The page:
Blog
About

32
views
0
recommends
+1 Recommend
0 collections
    0
    shares
      • Record: found
      • Abstract: found
      • Article: not found

      Genome-wide association study identifies a second prostate cancer susceptibility variant at 8q24.

      Nature genetics

      African Americans, genetics, Prostatic Neoplasms, Polymorphism, Single Nucleotide, Male, Humans, Haplotypes, methods, Genomics, Genetic Variation, Genetic Predisposition to Disease, Genetic Linkage, European Continental Ancestry Group, Europe, Chromosomes, Human, Pair 8, United States

      Read this article at

      ScienceOpenPublisherPubMed
      Bookmark
          There is no author summary for this article yet. Authors can add summaries to their articles on ScienceOpen to make them more accessible to a non-specialist audience.

          Abstract

          Prostate cancer is the most prevalent noncutaneous cancer in males in developed regions, with African American men having among the highest worldwide incidence and mortality rates. Here we report a second genetic variant in the 8q24 region that, in conjunction with another variant we recently discovered, accounts for about 11%-13% of prostate cancer cases in individuals of European descent and 31% of cases in African Americans. We made the current discovery through a genome-wide association scan of 1,453 affected Icelandic individuals and 3,064 controls using the Illumina HumanHap300 BeadChip followed by four replication studies. A key step in the discovery was the construction of a 14-SNP haplotype that efficiently tags a relatively uncommon (2%-4%) susceptibility variant in individuals of European descent that happens to be very common (approximately 42%) in African Americans. The newly identified variant shows a stronger association with affected individuals who have an earlier age at diagnosis.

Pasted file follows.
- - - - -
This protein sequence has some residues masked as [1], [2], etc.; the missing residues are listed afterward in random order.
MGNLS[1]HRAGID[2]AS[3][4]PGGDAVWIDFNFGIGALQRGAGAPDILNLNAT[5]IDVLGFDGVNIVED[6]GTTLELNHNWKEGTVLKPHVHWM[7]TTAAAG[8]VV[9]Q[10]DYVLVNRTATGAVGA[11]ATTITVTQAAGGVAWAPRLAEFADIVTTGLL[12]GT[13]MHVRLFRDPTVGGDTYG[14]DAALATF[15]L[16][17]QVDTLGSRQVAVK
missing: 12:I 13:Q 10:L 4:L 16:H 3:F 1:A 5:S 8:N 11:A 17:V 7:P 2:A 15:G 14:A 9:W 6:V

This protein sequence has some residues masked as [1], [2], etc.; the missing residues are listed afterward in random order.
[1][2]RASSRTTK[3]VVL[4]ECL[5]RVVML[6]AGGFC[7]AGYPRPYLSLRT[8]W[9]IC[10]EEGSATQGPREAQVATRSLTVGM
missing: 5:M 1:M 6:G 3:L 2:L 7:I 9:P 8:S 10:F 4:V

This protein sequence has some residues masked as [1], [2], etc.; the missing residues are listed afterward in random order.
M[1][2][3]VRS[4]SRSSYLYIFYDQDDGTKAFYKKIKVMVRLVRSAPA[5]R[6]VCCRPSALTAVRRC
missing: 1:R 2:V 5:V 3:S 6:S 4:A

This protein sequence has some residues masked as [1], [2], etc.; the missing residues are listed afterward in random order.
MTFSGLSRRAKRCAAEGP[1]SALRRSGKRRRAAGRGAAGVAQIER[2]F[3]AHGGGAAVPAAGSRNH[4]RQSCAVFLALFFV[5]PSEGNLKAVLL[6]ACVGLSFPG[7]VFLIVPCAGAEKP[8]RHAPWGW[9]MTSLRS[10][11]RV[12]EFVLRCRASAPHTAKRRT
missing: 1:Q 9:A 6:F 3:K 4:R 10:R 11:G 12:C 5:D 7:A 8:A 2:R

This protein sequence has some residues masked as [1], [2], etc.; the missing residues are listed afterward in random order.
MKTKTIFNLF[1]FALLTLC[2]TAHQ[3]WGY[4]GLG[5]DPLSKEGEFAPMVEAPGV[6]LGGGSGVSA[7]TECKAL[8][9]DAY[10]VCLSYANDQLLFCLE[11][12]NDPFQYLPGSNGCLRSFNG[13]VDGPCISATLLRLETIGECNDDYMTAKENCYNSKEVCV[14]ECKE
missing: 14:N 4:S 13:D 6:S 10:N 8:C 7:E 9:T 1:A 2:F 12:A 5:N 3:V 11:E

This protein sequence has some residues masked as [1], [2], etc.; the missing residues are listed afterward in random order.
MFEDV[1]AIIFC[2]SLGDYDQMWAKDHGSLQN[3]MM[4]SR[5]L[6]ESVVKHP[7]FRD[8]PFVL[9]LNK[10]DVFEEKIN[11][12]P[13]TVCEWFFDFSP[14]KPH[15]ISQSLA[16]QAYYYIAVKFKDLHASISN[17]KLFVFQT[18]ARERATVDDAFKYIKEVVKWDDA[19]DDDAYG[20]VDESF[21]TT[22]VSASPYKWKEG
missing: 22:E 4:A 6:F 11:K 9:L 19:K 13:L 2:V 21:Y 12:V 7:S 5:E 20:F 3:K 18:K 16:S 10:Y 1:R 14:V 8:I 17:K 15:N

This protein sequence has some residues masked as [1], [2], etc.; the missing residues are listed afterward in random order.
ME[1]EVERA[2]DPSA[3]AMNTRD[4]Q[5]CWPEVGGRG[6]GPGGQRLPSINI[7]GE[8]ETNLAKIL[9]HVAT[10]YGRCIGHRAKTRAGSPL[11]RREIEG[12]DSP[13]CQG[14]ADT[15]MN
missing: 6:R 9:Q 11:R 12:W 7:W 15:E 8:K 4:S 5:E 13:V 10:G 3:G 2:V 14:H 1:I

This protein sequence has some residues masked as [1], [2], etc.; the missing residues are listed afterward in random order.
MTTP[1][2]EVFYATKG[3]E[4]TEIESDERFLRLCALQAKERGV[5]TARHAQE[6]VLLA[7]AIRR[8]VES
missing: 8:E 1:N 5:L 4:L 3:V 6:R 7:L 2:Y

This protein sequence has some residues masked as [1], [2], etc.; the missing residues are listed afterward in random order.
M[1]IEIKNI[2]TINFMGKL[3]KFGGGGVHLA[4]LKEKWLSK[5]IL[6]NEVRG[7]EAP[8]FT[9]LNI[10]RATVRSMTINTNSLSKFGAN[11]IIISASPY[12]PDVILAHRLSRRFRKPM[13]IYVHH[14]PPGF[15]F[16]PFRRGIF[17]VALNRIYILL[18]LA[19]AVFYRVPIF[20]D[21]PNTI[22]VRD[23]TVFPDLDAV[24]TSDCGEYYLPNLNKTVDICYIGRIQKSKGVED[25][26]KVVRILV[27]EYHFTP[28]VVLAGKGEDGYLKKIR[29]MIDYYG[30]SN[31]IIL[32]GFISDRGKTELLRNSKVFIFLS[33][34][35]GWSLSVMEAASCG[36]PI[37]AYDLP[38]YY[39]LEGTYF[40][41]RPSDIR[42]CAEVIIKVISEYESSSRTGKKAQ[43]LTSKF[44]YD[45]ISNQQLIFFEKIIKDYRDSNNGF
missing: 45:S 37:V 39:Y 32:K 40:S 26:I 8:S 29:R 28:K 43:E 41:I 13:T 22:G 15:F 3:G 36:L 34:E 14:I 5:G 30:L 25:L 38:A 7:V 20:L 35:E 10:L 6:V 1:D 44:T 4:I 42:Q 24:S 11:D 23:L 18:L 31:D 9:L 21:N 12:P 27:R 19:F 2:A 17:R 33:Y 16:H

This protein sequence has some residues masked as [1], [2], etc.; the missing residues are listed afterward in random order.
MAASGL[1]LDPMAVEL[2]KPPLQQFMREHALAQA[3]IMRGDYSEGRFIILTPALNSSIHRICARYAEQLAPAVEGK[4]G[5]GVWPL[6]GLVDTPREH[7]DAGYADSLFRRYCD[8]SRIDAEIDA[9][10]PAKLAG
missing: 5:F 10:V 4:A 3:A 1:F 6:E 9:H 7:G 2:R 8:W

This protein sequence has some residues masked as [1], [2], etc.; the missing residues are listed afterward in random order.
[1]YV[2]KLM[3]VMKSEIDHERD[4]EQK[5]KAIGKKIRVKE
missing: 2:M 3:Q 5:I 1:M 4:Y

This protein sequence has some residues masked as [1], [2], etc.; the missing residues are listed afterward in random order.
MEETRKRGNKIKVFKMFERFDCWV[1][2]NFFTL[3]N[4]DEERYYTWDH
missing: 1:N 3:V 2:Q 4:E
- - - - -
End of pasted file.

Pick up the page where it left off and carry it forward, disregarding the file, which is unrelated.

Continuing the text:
Related collections

          Author and article information

          Journal
          17401366
          10.1038/ng1999

          Comments

          Comment on this article